Mathematical Induction

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SWBAT use mathematical induction to prove the formula for the nth partial sum of a sequence.

Big Idea

What happens when a sequence is neither arithmetic nor geometric - can we still find the nth partial sum?


15 minutes

Up to this point we have used formulas to find the nth partial sum of a geometric or arithmetic series. Today we are going to look at what will happen when a sequence is neither and think about how we can still prove that the our formula will work. The main focus of today is to use proof by mathematical induction to transition from inductive reasoning to deductive reasoning.

I begin by giving students this worksheet and have them answer questions #1-3 with their table groups for about six minutes. This will get students thinking inductively to find a pattern for the nth partial sum of the given sequence. My students will usually notice right away that the nth partial sum is n/(n + 1). Those that did not find this pattern were usually not writing their sums as fractions in lowest terms. You might suggest that if a student is stuck.

After students have time to finish, I will randomly call on students to give their answers for these questions. When I ask what the sum of the first 100 terms is, I will make a big deal about how shocked I am that they came to that answer so quickly. Once they explain that they just found a pattern, it is the perfect segue into question #2 when I ask them what type of reasoning they just used. They may need a reminder that it is called inductive reasoning and it is not a valid form a proof – just because it works for a few examples does not mean it will always work.

Next I say that we have to use a valid form of proof, and I ask them for some types of proofs that they already know. Usually I will get the following examples:

  • 2-column
  • paragraph
  • algebraic
  • coordinate
  • proof by contradiction



20 minutes

After reviewing some types of proofs that students have already used, I say that we are going to learn a new form of proof called mathematical induction. I give students the three steps of the process:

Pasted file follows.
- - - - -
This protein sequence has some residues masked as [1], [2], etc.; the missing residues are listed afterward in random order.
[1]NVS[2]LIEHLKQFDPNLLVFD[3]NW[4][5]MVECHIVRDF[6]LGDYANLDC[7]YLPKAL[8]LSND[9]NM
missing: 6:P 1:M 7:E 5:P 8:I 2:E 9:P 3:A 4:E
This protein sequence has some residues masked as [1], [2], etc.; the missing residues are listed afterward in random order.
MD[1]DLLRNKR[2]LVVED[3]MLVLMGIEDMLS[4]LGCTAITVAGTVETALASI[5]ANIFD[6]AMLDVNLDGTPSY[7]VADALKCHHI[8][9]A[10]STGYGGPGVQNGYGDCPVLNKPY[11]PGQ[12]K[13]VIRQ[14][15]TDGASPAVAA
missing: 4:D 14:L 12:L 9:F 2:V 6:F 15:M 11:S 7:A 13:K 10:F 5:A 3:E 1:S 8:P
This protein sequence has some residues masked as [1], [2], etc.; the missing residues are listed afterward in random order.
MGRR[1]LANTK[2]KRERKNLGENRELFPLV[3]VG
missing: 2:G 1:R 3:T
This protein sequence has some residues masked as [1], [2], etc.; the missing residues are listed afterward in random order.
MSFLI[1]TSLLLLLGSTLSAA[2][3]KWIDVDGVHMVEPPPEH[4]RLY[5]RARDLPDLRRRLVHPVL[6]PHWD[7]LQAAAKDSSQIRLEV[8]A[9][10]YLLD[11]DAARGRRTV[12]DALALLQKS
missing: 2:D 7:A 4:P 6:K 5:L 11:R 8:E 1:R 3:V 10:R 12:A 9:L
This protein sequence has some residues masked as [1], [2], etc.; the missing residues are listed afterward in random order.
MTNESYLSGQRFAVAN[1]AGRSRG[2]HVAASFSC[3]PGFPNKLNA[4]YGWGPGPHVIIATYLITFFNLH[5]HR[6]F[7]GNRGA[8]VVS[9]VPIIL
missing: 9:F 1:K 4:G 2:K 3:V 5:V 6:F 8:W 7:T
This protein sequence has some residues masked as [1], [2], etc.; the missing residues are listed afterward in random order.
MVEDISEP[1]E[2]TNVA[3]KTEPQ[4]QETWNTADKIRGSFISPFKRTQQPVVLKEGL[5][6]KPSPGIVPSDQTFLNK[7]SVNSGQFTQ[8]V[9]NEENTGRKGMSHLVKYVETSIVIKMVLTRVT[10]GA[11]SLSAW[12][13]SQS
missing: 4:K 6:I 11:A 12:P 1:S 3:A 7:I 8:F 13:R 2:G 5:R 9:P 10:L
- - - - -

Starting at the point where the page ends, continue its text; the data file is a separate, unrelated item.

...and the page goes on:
1. Prove that the formula works for n = 1
  2. Assume that the formula is true for n = k
  3. Prove that the formula must then be true for n = k + 1

I use an analogy of a chain of dominoes to explain the process. I talk more about this in the video below.  

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Once students understand the general procedure, I will walk them through this example. I will randomly call on students to answer questions throughout the process to make sure that they understand as we go. In this video I go through my strategy for getting from step 2 of induction to step 3 by writing what their goal is.

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After this proof has been completed, I go back to the domino analogy and revisit the concept one more time. This process is very abstract, so we again talk about how we proved that the formula works for n = 1, and then we proved that it will work for k + 1, so therefore the formula has to work for n = 1 + 1, or n = 2. Then we know it will work for the next value, and the next value, and so on.

Summarize and Extend

20 minutes

Next, students will work through #6 from the worksheet with their table groups to see if they can replicate the process. I will usually set up the goal together with the entire class so they know what they are shooting for. After they have time to complete it, I will choose a student to share their work on the document camera.

I stress that they are writing a valid argument that needs to be clear and easy to follow. They must be explicit in their steps and explain their thinking – just like if they were making an assertion in an English paper. If in an English paper they made the claim that Brutus was not an honorable man – they would give evidence to support their claim. Proving in math is no different; if you claim that two expressions are equal, you should have evidence to support that.

Finally, I will assign 3 – 4 questions from their textbook to give them some practice with mathematical induction.